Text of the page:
Poverty wagesMajor League Soccer completed its most outrageous signing in history by inking a 5 year, $250 million deal with David Beckham. Now more a soccer icon than world class player, Beckham will leave his present club Real Madrid this summer and join Los Angeles Galaxy in August.
It's a mark of how his stock has fallen that he is leaving one of the most prestigious clubs in the world not just for a Major League Soccer team, but one that has finished in the bottom third of the MLS table in each of the last two regular seasons*.
(*-You might be excused for thinking otherwise but this is true.)
The signing is not shocking, but the compensation is: some $50 million a year.
This is quite possibly more than every other player in the entire league makes. By contrast, if you took the top paid player on every MLS team during 2006, they were paid about a COMBINED $5 million. Only five MLS players will be paid more than 1 percent of what Beckham will make.
The compensation is obscene even by international standards. Ronaldinho, widely acclaimed to be the best player in the world, receives a salary of $11.4 million a year. Beckham's current teammate Ronaldo, who has scored more World Cup goals than anyone in history, $8.1 million a year.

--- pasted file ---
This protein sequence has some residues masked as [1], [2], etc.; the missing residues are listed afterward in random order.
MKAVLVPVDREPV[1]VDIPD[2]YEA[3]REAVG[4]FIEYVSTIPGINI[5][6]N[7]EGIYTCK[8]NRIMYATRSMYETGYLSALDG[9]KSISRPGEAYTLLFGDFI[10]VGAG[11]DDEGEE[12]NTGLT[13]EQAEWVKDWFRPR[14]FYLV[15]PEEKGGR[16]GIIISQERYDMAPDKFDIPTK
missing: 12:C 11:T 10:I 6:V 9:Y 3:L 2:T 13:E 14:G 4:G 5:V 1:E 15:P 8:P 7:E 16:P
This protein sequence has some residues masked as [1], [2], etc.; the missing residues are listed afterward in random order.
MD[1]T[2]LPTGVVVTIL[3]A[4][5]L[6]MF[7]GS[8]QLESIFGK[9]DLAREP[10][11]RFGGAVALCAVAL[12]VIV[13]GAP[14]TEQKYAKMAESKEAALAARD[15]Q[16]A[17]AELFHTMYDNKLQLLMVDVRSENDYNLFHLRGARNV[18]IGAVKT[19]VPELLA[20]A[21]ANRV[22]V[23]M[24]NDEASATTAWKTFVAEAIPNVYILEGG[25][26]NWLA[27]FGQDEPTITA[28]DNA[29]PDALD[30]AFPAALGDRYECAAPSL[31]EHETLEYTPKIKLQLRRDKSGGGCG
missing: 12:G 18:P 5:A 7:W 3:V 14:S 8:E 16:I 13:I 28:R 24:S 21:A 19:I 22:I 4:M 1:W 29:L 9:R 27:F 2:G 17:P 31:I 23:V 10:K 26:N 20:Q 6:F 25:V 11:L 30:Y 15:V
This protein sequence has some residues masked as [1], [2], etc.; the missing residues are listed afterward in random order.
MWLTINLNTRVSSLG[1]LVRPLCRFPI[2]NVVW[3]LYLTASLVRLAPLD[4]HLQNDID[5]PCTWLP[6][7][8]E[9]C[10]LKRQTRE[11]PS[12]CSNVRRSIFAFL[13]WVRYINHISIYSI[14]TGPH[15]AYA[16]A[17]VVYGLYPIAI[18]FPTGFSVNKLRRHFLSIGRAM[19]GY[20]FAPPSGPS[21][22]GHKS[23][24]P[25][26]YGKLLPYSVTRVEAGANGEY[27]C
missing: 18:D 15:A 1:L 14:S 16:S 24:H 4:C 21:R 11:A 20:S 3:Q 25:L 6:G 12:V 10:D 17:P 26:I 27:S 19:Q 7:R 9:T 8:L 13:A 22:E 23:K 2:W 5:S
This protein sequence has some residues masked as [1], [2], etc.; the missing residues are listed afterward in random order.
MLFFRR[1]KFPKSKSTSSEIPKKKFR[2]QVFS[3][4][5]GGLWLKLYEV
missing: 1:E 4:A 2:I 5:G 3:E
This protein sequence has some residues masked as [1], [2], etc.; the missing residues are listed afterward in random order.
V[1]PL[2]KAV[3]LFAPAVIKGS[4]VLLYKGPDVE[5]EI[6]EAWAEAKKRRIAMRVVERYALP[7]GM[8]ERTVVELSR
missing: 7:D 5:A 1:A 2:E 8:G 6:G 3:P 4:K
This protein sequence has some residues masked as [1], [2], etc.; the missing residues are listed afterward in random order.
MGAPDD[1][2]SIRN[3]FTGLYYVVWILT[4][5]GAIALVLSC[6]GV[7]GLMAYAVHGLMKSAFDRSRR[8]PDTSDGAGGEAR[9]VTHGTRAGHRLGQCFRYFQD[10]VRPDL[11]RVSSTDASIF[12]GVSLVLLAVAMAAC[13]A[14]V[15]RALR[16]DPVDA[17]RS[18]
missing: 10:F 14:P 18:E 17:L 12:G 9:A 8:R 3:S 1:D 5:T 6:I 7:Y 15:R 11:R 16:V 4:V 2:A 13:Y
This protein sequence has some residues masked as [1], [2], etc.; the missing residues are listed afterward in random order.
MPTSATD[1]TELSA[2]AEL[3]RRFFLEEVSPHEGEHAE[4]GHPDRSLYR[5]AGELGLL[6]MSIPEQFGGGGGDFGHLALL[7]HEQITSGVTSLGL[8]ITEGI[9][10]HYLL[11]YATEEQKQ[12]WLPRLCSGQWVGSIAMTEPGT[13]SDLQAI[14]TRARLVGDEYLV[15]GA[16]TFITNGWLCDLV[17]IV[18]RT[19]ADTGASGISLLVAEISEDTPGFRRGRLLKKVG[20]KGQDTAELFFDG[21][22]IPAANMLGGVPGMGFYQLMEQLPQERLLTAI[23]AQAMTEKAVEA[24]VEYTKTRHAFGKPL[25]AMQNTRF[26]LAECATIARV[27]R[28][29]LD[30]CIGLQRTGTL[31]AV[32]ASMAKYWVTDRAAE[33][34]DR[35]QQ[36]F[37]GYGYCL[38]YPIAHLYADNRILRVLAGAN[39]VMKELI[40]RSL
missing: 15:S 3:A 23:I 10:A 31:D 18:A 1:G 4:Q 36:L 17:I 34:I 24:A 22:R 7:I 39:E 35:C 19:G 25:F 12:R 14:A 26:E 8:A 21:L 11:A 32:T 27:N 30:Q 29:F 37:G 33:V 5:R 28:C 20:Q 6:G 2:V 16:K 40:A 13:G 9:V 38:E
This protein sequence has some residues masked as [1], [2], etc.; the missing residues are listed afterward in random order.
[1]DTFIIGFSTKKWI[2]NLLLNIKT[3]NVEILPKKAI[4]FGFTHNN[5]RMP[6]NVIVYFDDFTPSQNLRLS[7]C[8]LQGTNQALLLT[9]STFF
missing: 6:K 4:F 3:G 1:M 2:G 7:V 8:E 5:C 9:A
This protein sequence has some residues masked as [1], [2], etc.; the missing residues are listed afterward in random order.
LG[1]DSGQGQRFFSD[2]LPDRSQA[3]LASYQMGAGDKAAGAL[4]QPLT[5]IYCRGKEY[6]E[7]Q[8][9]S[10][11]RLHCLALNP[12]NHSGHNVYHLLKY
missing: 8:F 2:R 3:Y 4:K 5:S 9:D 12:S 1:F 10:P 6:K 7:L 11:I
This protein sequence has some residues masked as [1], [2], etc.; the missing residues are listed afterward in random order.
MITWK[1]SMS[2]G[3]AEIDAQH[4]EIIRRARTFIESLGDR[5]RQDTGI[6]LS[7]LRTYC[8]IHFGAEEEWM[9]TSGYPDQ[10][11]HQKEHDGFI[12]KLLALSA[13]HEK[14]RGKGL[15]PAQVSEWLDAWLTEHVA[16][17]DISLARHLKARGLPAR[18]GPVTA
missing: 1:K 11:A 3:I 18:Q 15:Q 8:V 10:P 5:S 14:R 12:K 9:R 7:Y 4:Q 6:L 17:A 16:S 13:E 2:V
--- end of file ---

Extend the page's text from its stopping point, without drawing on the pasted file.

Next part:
By comparison, Pele, generally acknowledged to be the greatest player in soccer history. In 1975, he signed a $1 million a year contract with the New York Cosmos, which translates to about $3.75 million in 2005 dollars.
Beckham isn't even close to the best player of his generation. The salary is a testament to the power of marketing, but it's still almost inconceivable to see how LA's owner could recoup such a gigantic investment.
Los Angeles is already the best supported club in MLS, averaging over 20,000 fans a game at their 27,000 seat Home Depot Center. It is the only MLS club making a profit (this was before paying Beckham's salary mind you).
Though this represents a $42 million a year increase over what Real Madrid was forking over, rest assured Becks isn't doing it for the money. He wants to be a soccer missionary.
How gracious of him to settle for poverty wages.
Update: The BBC has an analysis of the numbers.